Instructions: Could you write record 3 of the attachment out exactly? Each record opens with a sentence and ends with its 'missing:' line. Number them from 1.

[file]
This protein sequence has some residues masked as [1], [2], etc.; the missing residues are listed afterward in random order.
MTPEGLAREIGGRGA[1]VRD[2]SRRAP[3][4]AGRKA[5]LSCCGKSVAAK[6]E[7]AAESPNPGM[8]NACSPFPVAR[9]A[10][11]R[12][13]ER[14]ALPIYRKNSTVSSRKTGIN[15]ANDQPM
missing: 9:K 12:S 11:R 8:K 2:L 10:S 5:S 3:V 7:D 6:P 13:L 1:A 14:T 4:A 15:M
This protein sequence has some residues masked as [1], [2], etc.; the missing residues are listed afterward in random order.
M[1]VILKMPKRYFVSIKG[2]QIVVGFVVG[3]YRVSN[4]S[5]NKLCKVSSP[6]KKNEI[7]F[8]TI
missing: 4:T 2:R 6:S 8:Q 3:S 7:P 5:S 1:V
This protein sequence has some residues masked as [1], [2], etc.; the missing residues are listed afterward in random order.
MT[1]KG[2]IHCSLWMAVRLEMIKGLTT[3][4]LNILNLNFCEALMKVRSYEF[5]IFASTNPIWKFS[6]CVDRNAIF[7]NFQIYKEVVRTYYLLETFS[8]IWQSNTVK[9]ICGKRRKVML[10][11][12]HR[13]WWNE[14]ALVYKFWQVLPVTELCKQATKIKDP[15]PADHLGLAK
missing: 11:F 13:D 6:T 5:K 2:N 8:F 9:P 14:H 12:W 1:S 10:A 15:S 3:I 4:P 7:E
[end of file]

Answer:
This protein sequence has some residues masked as [1], [2], etc.; the missing residues are listed afterward in random order.
MT[1]KG[2]IHCSLWMAVRLEMIKGLTT[3][4]LNILNLNFCEALMKVRSYEF[5]IFASTNPIWKFS[6]CVDRNAIF[7]NFQIYKEVVRTYYLLETFS[8]IWQSNTVK[9]ICGKRRKVML[10][11][12]HR[13]WWNE[14]ALVYKFWQVLPVTELCKQATKIKDP[15]PADHLGLAK
missing: 11:F 13:D 6:T 5:K 2:N 8:F 9:P 14:H 12:W 1:S 10:A 15:S 3:I 4:P 7:E